The translatable replacement text class 703 holds an Id 710 of a translatable message. When the format method is called on a translatable replacement text object the ID and the language being used is mapped to actual text in the appropriate language. The ID used in a translatable replacement text object is often a class name, or an enum value that, when resolved, will produce the proper name of Id in the language matching the containing message text.
The non-translatable replacement text class 702 holds a string 711 that will be placed directly into the message text without translation such as a business object ID. This class provides the equivalent functionality to the common replacement text approach described earlier.
A third concrete class holds translatable objects 704. This is implemented in the framework by introducing an abstract interface for objects 705 that are themselves translatable. The abstract interface in the present framework is called "Translatable" and also introduces a "format" method to produce a formatted representation of the-object. Classes in the framework such as date, currency value, and decimal implement the translatable interface. The translatable object replacement text concrete class holds an object of type Translatable and implements the "format" method by calling format on the contained translatable object.
It is possible to create another generic type of replacement text concrete class 706 that itself has a message ID and holds a collection of replacement text objects to insert into the replacement positions in the referenced message. Such a class enables nesting translatable replacement text in arbitrarily deep hierarchies, that is, translatable replacement text could itself contain translatable replacement text.
To address the problem of enabling and disabling error bundling at runtime the following approach is used: A class 708 was defined that holds a collection of error messages 707 and provides methods for adding, removing and accessing the contained error messages. During the validation phase of a framework method, an instance of the error message collection class is created and with each error found (each validation step that fails) an error message object is created and added via the "addErrorMessage" interface on the error message collection object. The code in the framework method is written such that all error checking steps are performed. If, at the end of the validation phase of the method, it is determined that one or more error messages have been created, an exception object is created to which the error message collection object is attached. Finally the exception object is thrown.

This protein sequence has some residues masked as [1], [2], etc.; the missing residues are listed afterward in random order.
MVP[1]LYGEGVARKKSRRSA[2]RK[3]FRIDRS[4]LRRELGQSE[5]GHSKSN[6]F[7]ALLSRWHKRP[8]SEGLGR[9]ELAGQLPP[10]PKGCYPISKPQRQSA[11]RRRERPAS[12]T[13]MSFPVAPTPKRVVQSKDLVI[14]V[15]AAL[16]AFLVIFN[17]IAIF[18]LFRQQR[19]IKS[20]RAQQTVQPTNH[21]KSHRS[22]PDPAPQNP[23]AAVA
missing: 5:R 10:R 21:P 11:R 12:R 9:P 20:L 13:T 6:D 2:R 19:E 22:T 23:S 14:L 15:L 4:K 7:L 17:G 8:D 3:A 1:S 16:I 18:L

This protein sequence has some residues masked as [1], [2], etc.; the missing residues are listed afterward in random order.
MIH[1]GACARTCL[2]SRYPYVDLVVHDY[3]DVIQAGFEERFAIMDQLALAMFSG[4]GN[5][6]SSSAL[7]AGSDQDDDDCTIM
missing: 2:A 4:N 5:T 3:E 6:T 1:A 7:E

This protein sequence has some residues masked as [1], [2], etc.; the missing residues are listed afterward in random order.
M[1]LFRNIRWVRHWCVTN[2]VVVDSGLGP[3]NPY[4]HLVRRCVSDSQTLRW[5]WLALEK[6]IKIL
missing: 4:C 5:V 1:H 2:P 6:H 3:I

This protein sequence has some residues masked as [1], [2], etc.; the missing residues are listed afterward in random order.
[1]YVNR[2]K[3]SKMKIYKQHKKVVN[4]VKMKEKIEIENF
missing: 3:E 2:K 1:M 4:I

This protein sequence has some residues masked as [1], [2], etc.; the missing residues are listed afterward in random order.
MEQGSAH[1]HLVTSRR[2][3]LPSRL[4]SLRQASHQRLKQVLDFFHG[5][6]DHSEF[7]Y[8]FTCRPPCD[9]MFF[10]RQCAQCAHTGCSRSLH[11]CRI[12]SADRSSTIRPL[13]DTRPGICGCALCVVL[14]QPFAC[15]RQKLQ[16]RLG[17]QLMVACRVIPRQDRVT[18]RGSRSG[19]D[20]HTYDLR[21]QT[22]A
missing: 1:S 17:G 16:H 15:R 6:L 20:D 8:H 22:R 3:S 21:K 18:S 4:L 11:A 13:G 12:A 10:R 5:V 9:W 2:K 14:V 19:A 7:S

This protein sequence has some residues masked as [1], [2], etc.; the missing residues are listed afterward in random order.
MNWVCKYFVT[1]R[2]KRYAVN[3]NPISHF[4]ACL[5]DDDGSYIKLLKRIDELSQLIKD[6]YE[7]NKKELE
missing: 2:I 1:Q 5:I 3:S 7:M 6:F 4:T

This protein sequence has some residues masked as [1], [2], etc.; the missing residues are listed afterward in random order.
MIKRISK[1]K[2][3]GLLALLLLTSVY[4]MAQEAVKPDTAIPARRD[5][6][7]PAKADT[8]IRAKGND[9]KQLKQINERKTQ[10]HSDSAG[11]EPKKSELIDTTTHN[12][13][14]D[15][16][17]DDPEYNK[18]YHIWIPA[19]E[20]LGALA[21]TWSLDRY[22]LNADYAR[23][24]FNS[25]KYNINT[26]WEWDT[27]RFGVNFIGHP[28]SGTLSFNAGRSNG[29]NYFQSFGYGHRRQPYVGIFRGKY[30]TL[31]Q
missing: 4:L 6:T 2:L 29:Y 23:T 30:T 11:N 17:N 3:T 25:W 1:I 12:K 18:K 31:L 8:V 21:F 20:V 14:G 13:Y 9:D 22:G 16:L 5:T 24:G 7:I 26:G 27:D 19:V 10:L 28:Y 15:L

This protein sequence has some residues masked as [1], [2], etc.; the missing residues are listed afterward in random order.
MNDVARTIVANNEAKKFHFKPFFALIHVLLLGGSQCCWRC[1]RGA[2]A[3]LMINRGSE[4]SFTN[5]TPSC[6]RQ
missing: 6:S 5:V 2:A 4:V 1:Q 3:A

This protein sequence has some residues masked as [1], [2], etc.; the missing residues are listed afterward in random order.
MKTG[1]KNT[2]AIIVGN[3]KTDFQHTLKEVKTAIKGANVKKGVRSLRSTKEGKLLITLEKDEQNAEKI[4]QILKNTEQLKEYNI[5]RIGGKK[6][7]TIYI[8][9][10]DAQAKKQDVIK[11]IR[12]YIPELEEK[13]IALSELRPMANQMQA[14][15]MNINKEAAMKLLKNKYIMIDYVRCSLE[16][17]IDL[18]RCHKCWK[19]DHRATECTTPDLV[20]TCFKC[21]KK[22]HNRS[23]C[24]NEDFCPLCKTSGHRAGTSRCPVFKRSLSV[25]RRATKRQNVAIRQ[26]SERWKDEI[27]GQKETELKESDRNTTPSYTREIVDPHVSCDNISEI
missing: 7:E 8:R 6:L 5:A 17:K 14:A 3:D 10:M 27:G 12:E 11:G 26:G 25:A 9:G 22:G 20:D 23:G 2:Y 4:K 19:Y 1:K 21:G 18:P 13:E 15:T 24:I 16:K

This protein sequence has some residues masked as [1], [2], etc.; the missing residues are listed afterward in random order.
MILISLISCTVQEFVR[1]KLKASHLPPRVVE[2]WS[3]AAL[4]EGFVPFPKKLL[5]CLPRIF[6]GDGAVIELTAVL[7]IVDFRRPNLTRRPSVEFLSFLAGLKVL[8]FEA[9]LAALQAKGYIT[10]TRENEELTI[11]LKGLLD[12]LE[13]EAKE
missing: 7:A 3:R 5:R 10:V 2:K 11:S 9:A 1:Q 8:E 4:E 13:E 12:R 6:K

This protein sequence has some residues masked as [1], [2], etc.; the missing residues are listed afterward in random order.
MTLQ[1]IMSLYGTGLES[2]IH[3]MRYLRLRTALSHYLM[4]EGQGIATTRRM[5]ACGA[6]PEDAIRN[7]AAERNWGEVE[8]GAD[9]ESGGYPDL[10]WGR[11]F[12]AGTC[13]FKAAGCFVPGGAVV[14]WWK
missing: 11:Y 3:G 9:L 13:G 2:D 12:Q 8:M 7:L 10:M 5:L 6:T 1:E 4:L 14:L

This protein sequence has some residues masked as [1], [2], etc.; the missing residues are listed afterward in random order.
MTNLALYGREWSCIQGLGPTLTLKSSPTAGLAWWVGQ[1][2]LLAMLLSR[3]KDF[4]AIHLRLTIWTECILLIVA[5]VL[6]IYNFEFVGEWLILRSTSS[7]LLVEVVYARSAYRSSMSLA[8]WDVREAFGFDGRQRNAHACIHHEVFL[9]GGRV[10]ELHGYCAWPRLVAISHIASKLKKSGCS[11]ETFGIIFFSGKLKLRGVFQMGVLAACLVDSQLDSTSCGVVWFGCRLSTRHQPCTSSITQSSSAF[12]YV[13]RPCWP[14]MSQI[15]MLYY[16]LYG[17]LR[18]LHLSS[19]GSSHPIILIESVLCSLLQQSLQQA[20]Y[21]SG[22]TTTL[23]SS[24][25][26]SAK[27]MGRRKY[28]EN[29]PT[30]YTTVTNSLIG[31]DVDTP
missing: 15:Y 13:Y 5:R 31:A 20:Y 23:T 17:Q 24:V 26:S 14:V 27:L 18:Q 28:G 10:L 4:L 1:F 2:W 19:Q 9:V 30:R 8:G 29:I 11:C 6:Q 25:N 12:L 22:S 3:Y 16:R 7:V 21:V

To provide users the ability to enable and disable error bundling at runtime, a flag is added to the context 709 or environment of the users process (in the present embodiment of a framework it is added to the Distributed Process Context object) that determines whether error bundling is enabled or disabled for the process. A static method is provided to allow the user to set the flag. The behavior of the "addErrorMessage" on the error message collection class varies depending on the value of the bundling flag.
If the bundling flag is set to "bundling enabled", the "addErrorMessage" method will simply add the given error message to its internal collection. This allows all error messages from a given framework method to be entered into the collection before it is attached to an exception and thrown back to the caller. If the bundling flag is set to "bundling disabled", the "addErrorMessage" method will add the error message to its internal collection, then create an exception object to which it attaches itself as the error collection object and then throw the exception. Thus, when framework code adds the first error message to the error message collection, an exception is thrown containing the error message collection and the single contained error message, stopping further processing of the method. In the example of FIG. 2, the bundling flag is set to FALSE (bundling disabled).
Note that changing of bundling behavior is completely encapsulated in the "addErrorMessage" method which enables the code of the framework method to be written in such a way that is completely independent of whether bundling is enabled or disabled. Therefore, bundling can be enabled or disabled at runtime without requiring changes to framework design or code.
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|U.S. Classification||717/100, 715/234, 707/999.107, 707/999.104, 714/38.12, 714/47.1|
|Cooperative Classification||Y10S707/99945, Y10S707/99948, G06F9/4448|
|May 12, 1998||AS||Assignment|
Owner name: INTERNATIONAL BUSINESS MACHINES CORPORATION, NEW Y
Free format text: ASSIGNMENT OF ASSIGNORS INTEREST;ASSIGNORS:CARLSON, BRENT;DAHL, TORE;FAWCETT, BRADLEY;AND OTHERS;REEL/FRAME:009205/0028;SIGNING DATES FROM 19980327 TO 19980410